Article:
The dockside was where most people were clustered. Running along one side was an indoor fish market. This was more like a market than the one at Trondheim; it had several sellers, each with beautifully presented arrays of seafood and fish on ice, on their slanted silver metal counters. Gigantic crabs, prawns, salmon and oysters (at £3.50 each) were all available to take away, but you could pay extra and have them prepared into a meal for you to eat at one of the wooden slat picnic tables, sitting on chairs covered with plush cusions and sheepskins. Alternatively you could laze away the hours with a cocktail on one of the large, low grey sofas.

    A corridor of outdoor market stalls ran perpendicular to the angular head of the dock, each counter covered with a smart maroon awning. These sellers focused on street food, with cups of mixed berries, salami selections and freshly cooked meats and fish to take away. Prices displayed were in Norwegian Kroner and Euros, the cost of the latter being even higher than the former!

    Skirting round the dock we saw an eclectic range of boats, from huge modern cruise ships to little tour boats. We passed another electric car ferry charging its batteries and took time to peer at the expensive leisure cruisers and the sleek lines of classic sailing ships, one with beautifully varnished wood, another that looked brand new and spotless in smart navy colours.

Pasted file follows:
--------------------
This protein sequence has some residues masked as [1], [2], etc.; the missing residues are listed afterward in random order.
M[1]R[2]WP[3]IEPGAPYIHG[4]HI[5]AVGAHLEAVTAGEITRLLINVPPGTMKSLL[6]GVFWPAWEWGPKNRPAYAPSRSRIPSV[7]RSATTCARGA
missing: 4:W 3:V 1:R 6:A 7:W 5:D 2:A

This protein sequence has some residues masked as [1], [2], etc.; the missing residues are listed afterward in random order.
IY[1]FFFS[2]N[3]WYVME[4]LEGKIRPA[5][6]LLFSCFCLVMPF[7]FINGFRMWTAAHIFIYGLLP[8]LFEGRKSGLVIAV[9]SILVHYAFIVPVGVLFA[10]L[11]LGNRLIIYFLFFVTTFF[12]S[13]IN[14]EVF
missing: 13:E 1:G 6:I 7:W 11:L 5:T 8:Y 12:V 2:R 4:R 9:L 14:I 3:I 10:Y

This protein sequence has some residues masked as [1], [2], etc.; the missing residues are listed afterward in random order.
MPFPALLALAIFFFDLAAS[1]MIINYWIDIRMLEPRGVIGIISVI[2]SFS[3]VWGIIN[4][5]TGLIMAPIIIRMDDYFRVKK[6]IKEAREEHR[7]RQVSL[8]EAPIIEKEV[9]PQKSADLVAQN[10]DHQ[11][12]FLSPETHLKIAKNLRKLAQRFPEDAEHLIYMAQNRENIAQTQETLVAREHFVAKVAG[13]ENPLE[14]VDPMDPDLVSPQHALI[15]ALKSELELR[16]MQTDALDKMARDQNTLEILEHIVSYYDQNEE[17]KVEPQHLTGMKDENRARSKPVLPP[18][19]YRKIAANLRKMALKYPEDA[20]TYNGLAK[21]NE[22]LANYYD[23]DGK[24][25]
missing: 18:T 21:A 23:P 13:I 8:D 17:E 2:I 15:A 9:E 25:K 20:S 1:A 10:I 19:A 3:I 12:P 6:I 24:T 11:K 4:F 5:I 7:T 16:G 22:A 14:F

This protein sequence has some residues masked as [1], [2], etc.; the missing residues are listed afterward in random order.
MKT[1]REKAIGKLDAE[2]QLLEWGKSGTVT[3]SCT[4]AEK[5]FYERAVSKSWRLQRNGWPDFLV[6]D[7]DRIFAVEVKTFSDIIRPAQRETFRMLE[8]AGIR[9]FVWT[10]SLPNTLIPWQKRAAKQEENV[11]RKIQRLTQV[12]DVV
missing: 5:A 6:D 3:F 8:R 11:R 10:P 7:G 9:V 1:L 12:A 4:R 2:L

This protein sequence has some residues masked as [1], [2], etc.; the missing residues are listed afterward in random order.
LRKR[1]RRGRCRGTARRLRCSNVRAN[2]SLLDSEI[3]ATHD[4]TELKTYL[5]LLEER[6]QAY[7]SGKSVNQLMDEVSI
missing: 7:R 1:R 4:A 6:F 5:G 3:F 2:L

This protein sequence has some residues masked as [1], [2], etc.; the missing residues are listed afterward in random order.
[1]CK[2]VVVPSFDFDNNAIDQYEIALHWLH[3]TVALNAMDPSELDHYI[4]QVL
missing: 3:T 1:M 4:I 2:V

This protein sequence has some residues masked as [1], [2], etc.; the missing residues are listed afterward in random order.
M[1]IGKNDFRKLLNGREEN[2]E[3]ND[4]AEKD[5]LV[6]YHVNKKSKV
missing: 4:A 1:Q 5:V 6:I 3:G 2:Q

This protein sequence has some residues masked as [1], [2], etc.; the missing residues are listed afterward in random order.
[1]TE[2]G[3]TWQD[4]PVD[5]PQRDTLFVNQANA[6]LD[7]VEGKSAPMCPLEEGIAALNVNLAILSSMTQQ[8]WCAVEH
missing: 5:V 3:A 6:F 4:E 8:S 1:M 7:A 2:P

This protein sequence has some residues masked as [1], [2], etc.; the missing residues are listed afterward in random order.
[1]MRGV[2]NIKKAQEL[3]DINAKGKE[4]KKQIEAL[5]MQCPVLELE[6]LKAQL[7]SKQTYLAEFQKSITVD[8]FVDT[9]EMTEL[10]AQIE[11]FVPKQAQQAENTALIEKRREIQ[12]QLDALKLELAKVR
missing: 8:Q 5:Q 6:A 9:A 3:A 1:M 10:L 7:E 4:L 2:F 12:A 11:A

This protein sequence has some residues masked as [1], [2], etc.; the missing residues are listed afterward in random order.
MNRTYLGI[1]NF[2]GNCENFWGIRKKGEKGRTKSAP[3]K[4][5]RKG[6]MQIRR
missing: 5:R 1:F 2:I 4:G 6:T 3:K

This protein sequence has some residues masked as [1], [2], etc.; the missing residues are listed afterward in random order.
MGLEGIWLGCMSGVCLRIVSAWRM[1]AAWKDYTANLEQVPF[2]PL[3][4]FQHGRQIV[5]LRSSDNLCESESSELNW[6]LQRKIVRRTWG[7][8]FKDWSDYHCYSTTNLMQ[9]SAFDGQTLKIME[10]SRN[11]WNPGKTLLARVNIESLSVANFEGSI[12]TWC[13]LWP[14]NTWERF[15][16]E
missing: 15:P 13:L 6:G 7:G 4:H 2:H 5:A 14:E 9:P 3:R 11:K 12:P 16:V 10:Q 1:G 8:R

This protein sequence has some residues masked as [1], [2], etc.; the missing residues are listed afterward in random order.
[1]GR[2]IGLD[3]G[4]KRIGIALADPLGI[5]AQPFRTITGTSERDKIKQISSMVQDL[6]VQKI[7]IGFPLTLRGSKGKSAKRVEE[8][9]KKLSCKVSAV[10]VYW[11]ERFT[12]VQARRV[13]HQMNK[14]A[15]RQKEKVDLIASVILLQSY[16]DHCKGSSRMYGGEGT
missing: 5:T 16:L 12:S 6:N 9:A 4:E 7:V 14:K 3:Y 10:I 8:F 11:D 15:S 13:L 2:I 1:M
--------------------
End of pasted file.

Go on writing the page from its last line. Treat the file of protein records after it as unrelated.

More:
The two long sides of the dock were very different, the south side with its markets, appeared practical with wide streets and modern buildings. The north side contained the well preserved Bryggen area, with its wooden board warehouses painted in rich reds, blues, greens and deep yellows. The area within this old town sector had wooden floorboards and is a UNESCO World Heritage Site. The atmosphere that pervaded the traditional working area was different from that outside, whilst the internal spaces were all occupied by tourist shops, these sold handmade lace, rich brown moose leather products and traditional knitted jumpers and gloves to name but a few. Cheap tourist nik naks had not been allowed to distract from the 'ye olde worlde' feel.

    We were going to go up Fløyen mountain on the cable car but the £9 fee and our aching feet decided us against it and we instead wandered around a garden area with a fountain spilling over rocks upon which bronze statutes were perched. A large lake stood nearby, around which greedy gulls perched, their beady eyes studying those passers-by who had icecreams. Vicky's favorite place in Bergen had to be the ornate band stand around which bright flowers bloomed. People sat out on the neatly cut grass enjoying a bit of Sunday rest and relaxation.

    After returning to the van to sit with Poppy, we once again wandered down the hill to meet Cath and Dorothy at their hotel. We'd looked up a pub with good food and prices that were decent (for Norway).